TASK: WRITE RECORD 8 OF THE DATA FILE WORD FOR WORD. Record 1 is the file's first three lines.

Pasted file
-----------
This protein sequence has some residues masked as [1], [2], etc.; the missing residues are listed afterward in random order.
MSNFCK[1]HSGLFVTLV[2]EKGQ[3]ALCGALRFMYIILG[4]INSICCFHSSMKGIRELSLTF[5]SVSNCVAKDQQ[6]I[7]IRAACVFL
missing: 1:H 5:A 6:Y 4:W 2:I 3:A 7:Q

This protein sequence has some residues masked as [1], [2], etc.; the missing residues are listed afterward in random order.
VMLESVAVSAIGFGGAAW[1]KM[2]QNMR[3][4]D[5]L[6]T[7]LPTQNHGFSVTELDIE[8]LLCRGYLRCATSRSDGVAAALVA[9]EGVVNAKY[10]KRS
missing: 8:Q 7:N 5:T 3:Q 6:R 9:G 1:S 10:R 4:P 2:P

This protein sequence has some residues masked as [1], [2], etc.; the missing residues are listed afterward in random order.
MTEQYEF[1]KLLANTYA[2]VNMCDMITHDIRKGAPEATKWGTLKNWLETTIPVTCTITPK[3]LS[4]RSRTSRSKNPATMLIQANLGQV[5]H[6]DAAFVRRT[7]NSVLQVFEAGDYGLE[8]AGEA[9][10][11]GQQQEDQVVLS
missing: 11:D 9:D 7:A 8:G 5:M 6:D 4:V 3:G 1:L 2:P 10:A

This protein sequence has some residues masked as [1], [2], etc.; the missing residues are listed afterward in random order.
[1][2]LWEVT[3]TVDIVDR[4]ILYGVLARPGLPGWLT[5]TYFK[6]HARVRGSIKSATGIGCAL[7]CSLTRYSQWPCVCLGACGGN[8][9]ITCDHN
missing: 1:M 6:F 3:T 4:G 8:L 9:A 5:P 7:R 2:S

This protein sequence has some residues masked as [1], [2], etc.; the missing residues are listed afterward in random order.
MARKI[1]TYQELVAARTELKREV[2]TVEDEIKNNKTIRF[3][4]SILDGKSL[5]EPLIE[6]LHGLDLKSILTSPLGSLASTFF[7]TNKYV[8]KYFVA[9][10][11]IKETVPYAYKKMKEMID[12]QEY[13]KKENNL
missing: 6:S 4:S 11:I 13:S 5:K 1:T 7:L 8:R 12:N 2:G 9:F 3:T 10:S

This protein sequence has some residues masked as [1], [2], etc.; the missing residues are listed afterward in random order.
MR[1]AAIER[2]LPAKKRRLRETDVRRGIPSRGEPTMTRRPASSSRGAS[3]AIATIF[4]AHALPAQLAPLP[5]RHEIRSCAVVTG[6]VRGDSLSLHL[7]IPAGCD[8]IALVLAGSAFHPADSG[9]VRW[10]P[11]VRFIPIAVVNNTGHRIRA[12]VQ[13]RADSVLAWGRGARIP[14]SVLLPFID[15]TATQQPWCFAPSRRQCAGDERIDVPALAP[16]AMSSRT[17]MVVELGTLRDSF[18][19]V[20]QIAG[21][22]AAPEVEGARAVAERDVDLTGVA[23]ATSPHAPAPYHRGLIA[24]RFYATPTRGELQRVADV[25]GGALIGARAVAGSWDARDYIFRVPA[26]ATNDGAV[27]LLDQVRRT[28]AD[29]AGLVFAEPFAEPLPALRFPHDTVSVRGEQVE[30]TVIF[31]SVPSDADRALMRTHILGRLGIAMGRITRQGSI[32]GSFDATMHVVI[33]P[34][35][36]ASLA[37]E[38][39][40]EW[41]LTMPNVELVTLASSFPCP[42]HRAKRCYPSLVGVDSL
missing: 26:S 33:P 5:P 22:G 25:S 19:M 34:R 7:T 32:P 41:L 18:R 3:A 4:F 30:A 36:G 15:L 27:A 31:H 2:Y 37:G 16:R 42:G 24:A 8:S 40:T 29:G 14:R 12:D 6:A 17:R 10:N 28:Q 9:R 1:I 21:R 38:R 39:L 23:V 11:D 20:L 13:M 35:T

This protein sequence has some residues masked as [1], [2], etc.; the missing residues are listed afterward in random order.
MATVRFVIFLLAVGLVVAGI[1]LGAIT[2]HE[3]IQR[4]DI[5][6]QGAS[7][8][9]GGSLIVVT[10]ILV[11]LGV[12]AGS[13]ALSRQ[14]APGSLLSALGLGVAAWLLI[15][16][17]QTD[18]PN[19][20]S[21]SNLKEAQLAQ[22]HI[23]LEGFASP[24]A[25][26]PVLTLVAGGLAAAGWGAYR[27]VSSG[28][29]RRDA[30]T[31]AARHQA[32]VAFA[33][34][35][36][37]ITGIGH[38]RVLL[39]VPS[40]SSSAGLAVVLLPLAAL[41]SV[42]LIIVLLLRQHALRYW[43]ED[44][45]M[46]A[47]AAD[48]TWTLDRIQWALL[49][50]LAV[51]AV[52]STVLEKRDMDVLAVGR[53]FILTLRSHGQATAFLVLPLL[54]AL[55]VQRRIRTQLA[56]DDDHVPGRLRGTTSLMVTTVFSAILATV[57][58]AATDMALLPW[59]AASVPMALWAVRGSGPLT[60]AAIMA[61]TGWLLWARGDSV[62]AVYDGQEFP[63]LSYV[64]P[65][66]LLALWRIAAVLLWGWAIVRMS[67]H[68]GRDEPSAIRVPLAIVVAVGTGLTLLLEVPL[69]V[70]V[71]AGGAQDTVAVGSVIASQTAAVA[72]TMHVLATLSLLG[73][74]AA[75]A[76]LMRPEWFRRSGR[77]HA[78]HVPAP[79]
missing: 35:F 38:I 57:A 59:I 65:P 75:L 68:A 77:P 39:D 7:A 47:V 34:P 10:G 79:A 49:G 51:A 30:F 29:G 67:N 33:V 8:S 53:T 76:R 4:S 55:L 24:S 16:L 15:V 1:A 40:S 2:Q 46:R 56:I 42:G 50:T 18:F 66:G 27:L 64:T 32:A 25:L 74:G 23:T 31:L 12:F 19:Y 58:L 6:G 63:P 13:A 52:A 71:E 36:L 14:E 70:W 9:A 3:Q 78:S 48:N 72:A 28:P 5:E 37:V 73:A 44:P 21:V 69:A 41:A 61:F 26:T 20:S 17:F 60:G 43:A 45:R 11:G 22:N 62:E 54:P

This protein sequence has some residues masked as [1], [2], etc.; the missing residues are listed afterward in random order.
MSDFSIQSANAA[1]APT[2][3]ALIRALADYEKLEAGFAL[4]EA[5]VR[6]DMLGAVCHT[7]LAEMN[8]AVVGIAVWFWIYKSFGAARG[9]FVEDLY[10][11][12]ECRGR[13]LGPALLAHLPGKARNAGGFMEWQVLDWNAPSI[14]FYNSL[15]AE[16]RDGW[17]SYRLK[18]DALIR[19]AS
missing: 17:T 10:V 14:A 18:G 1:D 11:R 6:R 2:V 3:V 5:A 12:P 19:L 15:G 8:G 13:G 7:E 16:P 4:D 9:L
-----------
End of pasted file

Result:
This protein sequence has some residues masked as [1], [2], etc.; the missing residues are listed afterward in random order.
MSDFSIQSANAA[1]APT[2][3]ALIRALADYEKLEAGFAL[4]EA[5]VR[6]DMLGAVCHT[7]LAEMN[8]AVVGIAVWFWIYKSFGAARG[9]FVEDLY[10][11][12]ECRGR[13]LGPALLAHLPGKARNAGGFMEWQVLDWNAPSI[14]FYNSL[15]AE[16]RDGW[17]SYRLK[18]DALIR[19]AS
missing: 17:T 10:V 14:A 18:G 1:D 11:R 6:R 2:V 3:V 5:A 12:P 19:L 15:G 8:G 13:G 7:E 16:P 4:D 9:L